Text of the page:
Although microlensing incorporates a fairly large number of parameters, most events can be understood quite intuitively. This glossary is intended as a quick reference, particularly to disambiguate the different symbol sets used by different authors over time. Interested readers are referred to the references at the bottom for a full discussion, especially Skowron et al. (2011), and to the Learning Resources menu.

NameCommonly-used symbolsUnitDefinition

Single Lens Parameters

Einstein crossing timetEdaysTime taken for the background source to cross the lens' Einstein radius, as seen by the observer. Caution: some early microlensing papers may refer to tE as the crossing time for the lens' Einstein diameter.
Time of peakt0daysTime at which the separation of lens and source reaches the minimum.
Source self-crossing timet*daysTime taken to cross the source's angular radius
$$t_{*} \equiv \rho t_{\rm{E}}$$
Impact parameteru, at minimum u0DimensionlessThe angular separation, normalized to θE, between source and lens as seen by the observer
Conventionally u0 is positive when the lens passes to the right of the source star (Gould et al. 2004)
Effective timescaleteffdaysEqual to u0tE
RhoρDimensionlessThe angular source size θS normalized by the angular Einstein radius θE
Vector Microlens Parallax (also: annual parallax)π or π̄, components (πE,E, πE,N) or (πE,||, πE,⊥)The parallax to a lensing event caused by the motion of the Earth in its orbit during the event. $$\bar\pi_{\rm{E}} = (\pi_{\rm{E},\parallel},\pi_{\rm{E},\perp})$$
E,NE,E)$$\bar\pi_{\rm{E}} \equiv (\pi_{\rm{E},N},\pi_{\rm{E},E}) \equiv (\cos \phi_{\pi},\sin \phi_{\pi})\pi_{\rm{E}},\, \rm{where}\, \pi_{\rm{E}} = AU/\tilde{r_{\rm{E}}}$$
E,||, πE,⊥)Components of parallax parallel and perpendicular to the apparent acceleration of the Sun, projected on the sky in a right-handed convention (Gould et al. 2004)$$\bar\pi_{\rm{E}} = (\pi_{\rm{E},\parallel},\pi_{\rm{E},\perp})$$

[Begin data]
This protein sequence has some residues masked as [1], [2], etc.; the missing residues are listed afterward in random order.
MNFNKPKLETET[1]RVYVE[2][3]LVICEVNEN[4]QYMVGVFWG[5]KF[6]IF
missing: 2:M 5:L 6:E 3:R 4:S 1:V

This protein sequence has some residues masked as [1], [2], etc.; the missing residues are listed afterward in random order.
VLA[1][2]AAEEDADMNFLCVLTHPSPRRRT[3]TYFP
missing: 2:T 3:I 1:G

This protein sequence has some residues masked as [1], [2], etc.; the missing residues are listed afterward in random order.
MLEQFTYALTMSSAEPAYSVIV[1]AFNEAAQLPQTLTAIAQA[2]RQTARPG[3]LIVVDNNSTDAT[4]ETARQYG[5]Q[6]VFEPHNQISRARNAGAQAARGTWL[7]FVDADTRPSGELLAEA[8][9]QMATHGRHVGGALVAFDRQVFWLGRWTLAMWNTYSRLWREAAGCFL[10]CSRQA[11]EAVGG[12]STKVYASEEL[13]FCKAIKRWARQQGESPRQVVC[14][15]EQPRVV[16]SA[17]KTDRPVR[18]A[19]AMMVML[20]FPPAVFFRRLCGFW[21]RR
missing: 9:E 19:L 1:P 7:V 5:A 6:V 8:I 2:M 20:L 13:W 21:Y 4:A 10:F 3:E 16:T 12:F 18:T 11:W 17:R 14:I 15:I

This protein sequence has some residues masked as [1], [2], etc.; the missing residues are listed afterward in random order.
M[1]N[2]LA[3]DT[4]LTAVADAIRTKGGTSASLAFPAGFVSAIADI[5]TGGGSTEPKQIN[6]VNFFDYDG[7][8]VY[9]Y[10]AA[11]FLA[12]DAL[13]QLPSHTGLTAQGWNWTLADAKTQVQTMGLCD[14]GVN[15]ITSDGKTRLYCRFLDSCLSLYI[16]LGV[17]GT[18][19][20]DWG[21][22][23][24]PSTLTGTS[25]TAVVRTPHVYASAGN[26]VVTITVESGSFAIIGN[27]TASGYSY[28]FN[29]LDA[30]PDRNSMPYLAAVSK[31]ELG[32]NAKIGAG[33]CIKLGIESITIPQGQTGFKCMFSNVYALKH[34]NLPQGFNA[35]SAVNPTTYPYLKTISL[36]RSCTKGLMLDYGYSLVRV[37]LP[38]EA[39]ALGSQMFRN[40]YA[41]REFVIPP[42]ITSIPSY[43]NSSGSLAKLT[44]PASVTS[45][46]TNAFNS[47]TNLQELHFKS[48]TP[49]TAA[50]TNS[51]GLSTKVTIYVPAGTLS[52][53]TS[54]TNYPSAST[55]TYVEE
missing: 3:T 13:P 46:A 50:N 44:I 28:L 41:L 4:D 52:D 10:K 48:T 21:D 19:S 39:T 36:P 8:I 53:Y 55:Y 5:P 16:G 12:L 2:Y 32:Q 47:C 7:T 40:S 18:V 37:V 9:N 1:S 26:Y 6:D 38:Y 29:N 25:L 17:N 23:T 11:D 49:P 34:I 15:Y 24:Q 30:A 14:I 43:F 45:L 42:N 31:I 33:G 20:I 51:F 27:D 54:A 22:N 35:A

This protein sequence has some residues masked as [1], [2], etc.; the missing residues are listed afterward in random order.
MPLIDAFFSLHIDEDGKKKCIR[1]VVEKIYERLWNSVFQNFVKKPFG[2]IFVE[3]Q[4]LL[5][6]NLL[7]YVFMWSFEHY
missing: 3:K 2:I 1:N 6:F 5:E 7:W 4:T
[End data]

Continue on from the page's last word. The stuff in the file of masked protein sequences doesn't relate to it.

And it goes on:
Direction of lens motionφπradiansThe direction of lens motion relative to the source expressed as a counter-clockwise angle, north through east
Relative parallaxπrelRelative parallax observed for lens and source
$$\pi_{rel} = \theta_{\rm{E}}\pi_{\rm{E}}$$
Source parallaxπSParallax of the source star as seen from Earth
Lens distanceDLpcPhysical distance from the observer to the lensing object.
Source distanceDSpcPhysical distance from the observer to the source star.
Lens-source distanceDLSpcPhysical distance between the source and lens along the observer's line of sight.
Lens massMLMMass of the lensing object, including all component masses unless otherwise stated.
KappaκCommonly used to abbreviate equations for the mass of the lens, kappa gathers together all the physical constants in the equation:
$$\kappa = \frac{4G}{c^{2}AU}$$
Einstein angular radiusθEmasThe angle subtended by the Einstein radius of a lens from the distance of the observer.
Source angular radiusθ* or θSmasThe angle subtended by the source star radius at the distance of the observer
Einstein radiusREKmThe characteristic radius around the lens at which the images of the source form due to the gravitational deflection of light.
Projected Einstein radiusřEKmThe Einstein radius projected to the observer's plane.
Source radiusR* or RSKmThe physical radius of the source star